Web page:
Besides being difficult to catch and prosecute, who’s going after the guy making $30 on a ticket when the venue is charging $15 for a beer? Our last illegal job here is the hitman or professional assassin. Now hundreds of movies have been made about hired killers and after researching the job, this one is definitely the most glamourized and re-imagined by Hollywood.

Research in 2003 by the Australian Institute of Criminology found the average payment for a hitman around $15,000 but more than half the contracts paid $9,000 or less. Not what you’d expect from the movie lore where hitman win six-figure contracts. Also contrary to what you see in the movies, the Australian and other studies have found personal relationships are the most common reason for a hit.

One-in-five hits are contracted ahead of a coming divorce, break-up or cheating spouse so if you’re thinking you’ll only be killing bad guys, think again. Only 10% of hits are tied to organized crime or drug-related. Hits aren’t the sophisticated and elaborate plan you see on the big screen either.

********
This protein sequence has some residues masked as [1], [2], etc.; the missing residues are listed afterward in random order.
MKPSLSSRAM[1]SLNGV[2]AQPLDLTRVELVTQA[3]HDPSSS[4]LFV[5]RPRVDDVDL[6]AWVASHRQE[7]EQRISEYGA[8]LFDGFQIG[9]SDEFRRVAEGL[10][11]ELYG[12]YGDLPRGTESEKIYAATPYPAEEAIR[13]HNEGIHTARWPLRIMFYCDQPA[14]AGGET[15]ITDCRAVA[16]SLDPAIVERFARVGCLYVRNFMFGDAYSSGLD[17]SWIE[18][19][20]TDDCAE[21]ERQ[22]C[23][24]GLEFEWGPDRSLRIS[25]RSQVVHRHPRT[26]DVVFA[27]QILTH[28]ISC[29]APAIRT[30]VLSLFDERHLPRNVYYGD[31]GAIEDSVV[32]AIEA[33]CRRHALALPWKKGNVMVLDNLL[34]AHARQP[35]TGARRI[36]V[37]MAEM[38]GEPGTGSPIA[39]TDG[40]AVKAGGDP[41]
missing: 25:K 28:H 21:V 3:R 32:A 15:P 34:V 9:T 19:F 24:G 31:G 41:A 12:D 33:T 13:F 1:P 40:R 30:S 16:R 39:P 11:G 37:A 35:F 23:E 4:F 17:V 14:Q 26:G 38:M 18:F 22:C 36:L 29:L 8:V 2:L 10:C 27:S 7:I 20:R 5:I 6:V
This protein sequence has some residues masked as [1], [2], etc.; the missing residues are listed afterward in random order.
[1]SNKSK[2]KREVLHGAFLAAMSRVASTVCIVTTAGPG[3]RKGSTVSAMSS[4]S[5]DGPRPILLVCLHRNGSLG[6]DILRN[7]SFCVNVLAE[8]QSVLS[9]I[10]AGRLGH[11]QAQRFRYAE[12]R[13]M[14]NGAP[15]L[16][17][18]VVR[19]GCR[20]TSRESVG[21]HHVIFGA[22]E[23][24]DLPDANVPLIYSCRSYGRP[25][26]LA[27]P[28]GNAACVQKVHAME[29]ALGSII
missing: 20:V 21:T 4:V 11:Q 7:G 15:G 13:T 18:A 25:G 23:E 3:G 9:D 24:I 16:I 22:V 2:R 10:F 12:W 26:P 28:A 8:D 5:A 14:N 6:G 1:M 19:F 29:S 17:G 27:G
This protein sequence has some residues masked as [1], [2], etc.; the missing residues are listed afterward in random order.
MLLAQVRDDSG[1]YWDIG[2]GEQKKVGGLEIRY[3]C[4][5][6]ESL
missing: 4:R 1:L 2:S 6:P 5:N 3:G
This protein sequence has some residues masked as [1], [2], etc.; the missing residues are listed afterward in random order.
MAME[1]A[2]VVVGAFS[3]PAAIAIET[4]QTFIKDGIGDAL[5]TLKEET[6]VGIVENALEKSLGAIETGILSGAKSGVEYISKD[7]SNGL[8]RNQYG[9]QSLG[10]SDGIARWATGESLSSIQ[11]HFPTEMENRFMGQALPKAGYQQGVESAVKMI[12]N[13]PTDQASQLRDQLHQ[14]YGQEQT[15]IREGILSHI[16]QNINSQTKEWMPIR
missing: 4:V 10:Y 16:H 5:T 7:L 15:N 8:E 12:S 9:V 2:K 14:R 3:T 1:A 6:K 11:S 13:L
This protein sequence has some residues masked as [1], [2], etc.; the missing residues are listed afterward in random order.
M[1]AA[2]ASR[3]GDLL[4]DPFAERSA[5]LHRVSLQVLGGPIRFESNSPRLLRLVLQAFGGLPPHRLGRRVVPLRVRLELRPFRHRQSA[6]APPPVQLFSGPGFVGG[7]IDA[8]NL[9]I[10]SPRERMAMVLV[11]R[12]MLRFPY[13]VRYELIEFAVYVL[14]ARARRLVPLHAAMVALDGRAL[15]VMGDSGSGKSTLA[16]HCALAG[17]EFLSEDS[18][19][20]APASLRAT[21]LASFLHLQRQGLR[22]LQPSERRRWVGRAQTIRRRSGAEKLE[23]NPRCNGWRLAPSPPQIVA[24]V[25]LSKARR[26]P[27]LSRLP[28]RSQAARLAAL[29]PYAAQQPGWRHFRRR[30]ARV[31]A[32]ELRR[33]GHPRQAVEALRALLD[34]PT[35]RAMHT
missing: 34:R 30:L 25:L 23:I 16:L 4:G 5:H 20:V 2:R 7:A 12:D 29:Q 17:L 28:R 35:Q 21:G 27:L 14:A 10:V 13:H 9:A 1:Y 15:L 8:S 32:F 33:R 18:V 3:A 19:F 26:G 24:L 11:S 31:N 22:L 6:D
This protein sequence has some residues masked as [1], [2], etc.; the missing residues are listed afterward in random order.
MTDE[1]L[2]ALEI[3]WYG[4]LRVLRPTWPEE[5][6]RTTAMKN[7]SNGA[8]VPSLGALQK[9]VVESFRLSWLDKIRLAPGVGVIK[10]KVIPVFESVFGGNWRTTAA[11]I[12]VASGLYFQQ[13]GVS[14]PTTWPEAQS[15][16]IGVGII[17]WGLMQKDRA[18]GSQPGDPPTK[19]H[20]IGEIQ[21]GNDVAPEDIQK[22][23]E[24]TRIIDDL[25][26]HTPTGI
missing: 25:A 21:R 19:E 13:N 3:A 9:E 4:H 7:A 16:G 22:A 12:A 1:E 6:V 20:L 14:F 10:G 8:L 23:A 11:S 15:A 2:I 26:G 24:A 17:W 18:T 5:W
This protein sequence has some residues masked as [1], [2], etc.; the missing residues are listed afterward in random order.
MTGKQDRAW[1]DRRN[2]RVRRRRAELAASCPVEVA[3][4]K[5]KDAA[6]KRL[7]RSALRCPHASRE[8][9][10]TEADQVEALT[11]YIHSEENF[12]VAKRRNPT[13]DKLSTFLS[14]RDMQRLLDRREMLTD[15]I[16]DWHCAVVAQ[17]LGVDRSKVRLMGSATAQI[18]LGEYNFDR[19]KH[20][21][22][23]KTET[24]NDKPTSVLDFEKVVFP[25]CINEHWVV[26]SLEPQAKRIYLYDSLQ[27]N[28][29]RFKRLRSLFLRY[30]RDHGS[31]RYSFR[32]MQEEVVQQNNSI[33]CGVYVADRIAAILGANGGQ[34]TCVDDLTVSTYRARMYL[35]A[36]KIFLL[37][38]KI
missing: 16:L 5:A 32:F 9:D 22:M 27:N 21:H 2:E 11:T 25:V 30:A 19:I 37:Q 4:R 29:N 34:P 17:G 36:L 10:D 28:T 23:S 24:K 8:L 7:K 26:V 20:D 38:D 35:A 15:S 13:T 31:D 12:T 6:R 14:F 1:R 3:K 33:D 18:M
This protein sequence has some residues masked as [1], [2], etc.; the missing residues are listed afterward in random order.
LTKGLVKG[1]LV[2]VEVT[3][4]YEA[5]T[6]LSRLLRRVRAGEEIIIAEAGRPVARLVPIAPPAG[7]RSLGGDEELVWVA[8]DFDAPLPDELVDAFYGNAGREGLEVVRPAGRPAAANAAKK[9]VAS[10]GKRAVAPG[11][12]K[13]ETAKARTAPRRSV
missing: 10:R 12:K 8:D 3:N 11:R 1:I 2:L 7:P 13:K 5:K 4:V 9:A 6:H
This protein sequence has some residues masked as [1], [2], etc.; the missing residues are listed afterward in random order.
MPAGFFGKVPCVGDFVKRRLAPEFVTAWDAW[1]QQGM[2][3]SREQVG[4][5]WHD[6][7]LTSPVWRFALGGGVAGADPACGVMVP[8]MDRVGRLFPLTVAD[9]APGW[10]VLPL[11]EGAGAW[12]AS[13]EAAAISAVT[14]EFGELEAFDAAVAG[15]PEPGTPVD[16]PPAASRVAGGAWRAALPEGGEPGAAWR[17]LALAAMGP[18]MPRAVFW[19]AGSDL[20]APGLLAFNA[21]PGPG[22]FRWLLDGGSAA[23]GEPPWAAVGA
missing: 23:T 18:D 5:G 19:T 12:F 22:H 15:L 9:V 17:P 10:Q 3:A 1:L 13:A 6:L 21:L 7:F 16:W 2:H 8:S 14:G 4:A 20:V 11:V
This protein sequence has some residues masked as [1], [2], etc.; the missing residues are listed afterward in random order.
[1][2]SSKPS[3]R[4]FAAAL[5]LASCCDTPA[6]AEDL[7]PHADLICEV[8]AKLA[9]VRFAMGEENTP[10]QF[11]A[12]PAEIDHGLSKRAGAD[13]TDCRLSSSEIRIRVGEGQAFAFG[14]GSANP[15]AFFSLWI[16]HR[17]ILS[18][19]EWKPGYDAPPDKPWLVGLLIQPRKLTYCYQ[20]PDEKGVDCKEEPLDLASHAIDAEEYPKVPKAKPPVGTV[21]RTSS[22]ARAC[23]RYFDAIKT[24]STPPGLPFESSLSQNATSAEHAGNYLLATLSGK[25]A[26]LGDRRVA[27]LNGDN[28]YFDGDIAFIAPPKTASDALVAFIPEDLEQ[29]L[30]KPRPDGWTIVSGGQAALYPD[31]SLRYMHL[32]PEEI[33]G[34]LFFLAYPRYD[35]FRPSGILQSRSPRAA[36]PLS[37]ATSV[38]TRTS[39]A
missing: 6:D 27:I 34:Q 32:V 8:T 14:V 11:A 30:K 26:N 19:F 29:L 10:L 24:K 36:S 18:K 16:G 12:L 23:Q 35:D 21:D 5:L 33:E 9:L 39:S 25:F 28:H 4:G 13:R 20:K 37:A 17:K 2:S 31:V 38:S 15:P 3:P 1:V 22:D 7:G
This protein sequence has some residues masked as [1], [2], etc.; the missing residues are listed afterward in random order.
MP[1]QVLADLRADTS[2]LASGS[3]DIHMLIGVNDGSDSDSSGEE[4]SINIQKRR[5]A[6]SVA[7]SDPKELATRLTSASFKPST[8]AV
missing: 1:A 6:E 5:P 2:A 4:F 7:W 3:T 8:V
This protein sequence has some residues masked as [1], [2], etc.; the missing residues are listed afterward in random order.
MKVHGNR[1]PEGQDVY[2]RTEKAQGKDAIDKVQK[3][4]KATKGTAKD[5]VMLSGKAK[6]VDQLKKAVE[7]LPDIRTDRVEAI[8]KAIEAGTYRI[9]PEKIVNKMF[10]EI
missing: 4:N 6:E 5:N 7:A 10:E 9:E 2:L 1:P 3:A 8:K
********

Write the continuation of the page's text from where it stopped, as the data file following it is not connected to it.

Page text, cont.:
Most involve simply walking up to the person with a gun, sometimes making it look like a failed robbery. In fact, the only Hollywood connection I could find is the fact that one Hollywood star, Woody Harrelson’s dad, Charles Harrelson, was convicted of killing two people and accused of several other murders. The elder was reportedly paid $14,000 in today’s dollars for the ’68 killing of Sam Degelia and later accused of killing Judge John Wood Jr in 1979.

That’s ten illegal jobs that can make a lot of money but there’s one flaw nobody thinks about here. Even if you can make six-figures in some of these jobs, and it seems most of them don’t, what happens when you get caught? Factor in the lost wages while in prison and the shitty jobs for the rest of your life plus the value of lost time from your family…I don’t think it’d be worth it for a million dollars. We’re here Mondays, Wednesdays and Fridays with the best videos on beating debt, making more money and making your money work for you. If you’ve got a question about money, just subscribe to the channel and ask it in the comments and we’ll answer it in a video.